7. After sunset, the complainant(PW-1) returned to the village and narrated about the incident to his family members. A written complaint of this incident came to be submitted by the complainant(PW-1) at Tikota Police Station on 20th September, 2001 at 4.00 am in the morning whereupon FIR(Exhibit P-10) was registered and investigation commenced.

After conclusion of investigation, a charge sheet came to be filed against the appellants(A-1, A-2, A-3) and other accused(A-4, A-5 and A-6) for the offences punishable under Sections 143, 147, 148, 506(2) and Section 302 read with Section 149 IPC in the Court of jurisdictional Magistrate. The case being exclusively sessions triable was committed to the Court of Sessions Judge, Bijapur where charges were framed against the accused for the above offences. The accused persons pleaded not guilty and claimed trial.

The prosecution examined as many as 27 witnesses, exhibited 24 documents and 17 material objects to prove its case. The accused, upon being questioned under Section 313 of Code of Criminal Procedure, 1973(hereinafter being referred to as ‘CrPC’) claimed that they were innocent and had been falsely implicated in the case. However, no evidence was led in defence. For the sake of convenience, the details of the prosecution witnesses are enlisted below: –

PW-1
Chanagouda (complainant)(eye witness)

PW-2
Revappa (eye witness)

PW-3
Siddappa (eye witness) (hostile)

PW-4
Hiragappa (eye witness)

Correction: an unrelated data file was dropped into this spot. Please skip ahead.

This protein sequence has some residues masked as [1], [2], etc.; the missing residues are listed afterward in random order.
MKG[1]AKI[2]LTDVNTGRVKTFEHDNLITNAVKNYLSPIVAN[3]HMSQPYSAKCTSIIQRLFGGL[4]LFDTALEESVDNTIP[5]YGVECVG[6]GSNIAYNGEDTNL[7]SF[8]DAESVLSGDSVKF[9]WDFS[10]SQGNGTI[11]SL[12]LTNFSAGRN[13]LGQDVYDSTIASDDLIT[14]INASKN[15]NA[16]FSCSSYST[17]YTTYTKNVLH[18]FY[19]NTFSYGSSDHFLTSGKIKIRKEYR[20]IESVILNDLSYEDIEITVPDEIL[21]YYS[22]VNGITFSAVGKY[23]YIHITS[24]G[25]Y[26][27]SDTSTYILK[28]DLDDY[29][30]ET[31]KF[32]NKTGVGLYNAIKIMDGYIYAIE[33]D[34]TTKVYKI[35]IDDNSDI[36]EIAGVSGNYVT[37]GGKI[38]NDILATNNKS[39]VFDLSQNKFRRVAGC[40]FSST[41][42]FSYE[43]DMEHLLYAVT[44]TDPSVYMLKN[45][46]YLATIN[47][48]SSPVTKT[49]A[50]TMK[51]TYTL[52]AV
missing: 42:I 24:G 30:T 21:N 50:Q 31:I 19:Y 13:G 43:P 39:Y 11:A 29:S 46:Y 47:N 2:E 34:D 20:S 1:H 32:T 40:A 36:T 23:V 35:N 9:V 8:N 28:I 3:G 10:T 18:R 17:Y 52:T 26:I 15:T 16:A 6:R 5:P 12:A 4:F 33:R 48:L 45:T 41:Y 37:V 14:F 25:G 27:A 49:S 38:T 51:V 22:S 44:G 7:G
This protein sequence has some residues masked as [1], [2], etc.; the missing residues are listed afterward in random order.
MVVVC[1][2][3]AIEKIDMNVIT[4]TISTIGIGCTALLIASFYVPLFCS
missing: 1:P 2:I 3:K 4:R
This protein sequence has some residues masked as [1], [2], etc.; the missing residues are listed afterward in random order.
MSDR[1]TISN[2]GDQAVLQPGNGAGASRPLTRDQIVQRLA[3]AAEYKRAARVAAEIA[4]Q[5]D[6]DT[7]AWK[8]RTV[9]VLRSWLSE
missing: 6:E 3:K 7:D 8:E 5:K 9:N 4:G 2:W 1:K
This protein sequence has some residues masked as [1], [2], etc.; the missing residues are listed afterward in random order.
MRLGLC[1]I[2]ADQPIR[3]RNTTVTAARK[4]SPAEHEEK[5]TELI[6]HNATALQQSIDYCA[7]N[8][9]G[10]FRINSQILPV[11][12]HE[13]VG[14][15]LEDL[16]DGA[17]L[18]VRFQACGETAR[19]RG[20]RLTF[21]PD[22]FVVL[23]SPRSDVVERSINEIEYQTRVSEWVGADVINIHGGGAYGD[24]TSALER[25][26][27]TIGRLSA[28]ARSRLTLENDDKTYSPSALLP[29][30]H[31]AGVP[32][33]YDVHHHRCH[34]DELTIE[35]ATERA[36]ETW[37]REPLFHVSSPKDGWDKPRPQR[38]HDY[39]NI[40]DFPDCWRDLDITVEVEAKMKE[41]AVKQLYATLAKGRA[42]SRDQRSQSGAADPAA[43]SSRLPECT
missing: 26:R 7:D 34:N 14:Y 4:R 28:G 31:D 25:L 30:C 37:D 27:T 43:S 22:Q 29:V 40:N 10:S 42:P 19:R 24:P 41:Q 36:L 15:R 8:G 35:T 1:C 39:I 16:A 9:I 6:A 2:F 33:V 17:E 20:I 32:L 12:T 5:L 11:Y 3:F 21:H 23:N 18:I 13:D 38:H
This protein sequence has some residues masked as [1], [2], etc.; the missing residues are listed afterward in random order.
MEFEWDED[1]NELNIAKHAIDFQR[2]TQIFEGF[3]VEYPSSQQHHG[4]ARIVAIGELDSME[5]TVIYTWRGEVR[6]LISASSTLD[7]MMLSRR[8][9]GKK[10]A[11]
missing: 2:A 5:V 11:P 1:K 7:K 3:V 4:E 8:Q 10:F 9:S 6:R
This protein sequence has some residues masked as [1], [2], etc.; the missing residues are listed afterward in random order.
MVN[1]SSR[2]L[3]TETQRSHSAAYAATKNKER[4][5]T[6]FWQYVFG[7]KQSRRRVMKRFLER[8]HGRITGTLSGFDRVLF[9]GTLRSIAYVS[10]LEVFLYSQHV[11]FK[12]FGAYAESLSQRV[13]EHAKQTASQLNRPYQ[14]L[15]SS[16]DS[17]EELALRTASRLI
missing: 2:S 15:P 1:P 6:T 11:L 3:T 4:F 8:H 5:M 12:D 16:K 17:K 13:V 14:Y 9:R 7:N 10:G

PW-5
Suresh (eye witness) (hostile)

PW-6
Basagonda (eye witness)

PW-7
Appasaheb (last seen witness)

PW-8
Sabu (panch witness)

PW-9
Basu (panch witness)

PW-10
Ramu (panch witness)

PW-11
Bhimanna (panch witness)

PW-12
Sangond (panch witness)

PW-13
Shantinath (panch witness)

PW-14
Sakrubai (mother of the deceased) (hearsay witness)

PW-15
Shankargouda (eye witness)

PW-16
Siddappa (hearsay witness)

PW-17
Dr. Anilkumar (Medical Jurist)

PW-18
Shetteppa (Retd. ASI) (registered the FIR) (Poujadar)

PW-19
Veerbhadrayya (Carrier Constable)

PW-20
Dayanand (Photographer)

PW-21
Raju (Scribe of Sketch Map)

PW-22
Shrishail (Carrier Constable)

PW-23
Ratansing (Assistant Sub-Inspector)

PW-24
Chandrashekhar (Investigating Officer)

PW-25
Jaganath (PSI)

PW-26
Mohammadsharif (Assistant Sub-Inspector)

PW-27
Basanagouda (Police Inspector, State Intelligence, Bangalore) (2nd Investigating Officer)

8. Upon hearing the arguments advanced by the prosecution and the defence counsel and after thoroughly appreciating the evidence available on record, the trial Court proceeded to hold that the prosecution could not prove the charges levelled against the accused beyond all manner of doubt and acquitted all the six accused vide judgment dated 23rd July, 2005 with the following pertinent findings:-

(i) That in the charge sheet, the prosecution had involved A-5 and A-6. However, none of the witnesses examined by the prosecution spoke a single word incriminating A-5 and A-6 either individually or vicariously and this circumstance casted serious doubts in the mind of the Court with regard to the conduct of the witnesses to implicate A-1 to A-4 while exonerating A-5 and A-6.

(ii) That PW-1, PW-2, PW-3, PW-4, PW-5 and PW-6 gave contradictory versions regarding exact identities/names of the assailants.

(iii) PW-4 who was a coolie and had worked along with the deceased Malagounda did not implicate A-4 in the crime.

(iv) Basagonda(PW-6), projected to be an eye witness gave evidence contradicting the evidence of PW-2 and PW-4.

(v) Rudrappa, son of PW-6 was one of the accused in the murder of Sangound, son of A-4 and thus, the said witness had a motive to speak against A-1 to A-4.

(vi) Likewise, another projected eyewitness, namely, Shankargouda(PW-15), did not state about the presence of A- 4 at the time of incident.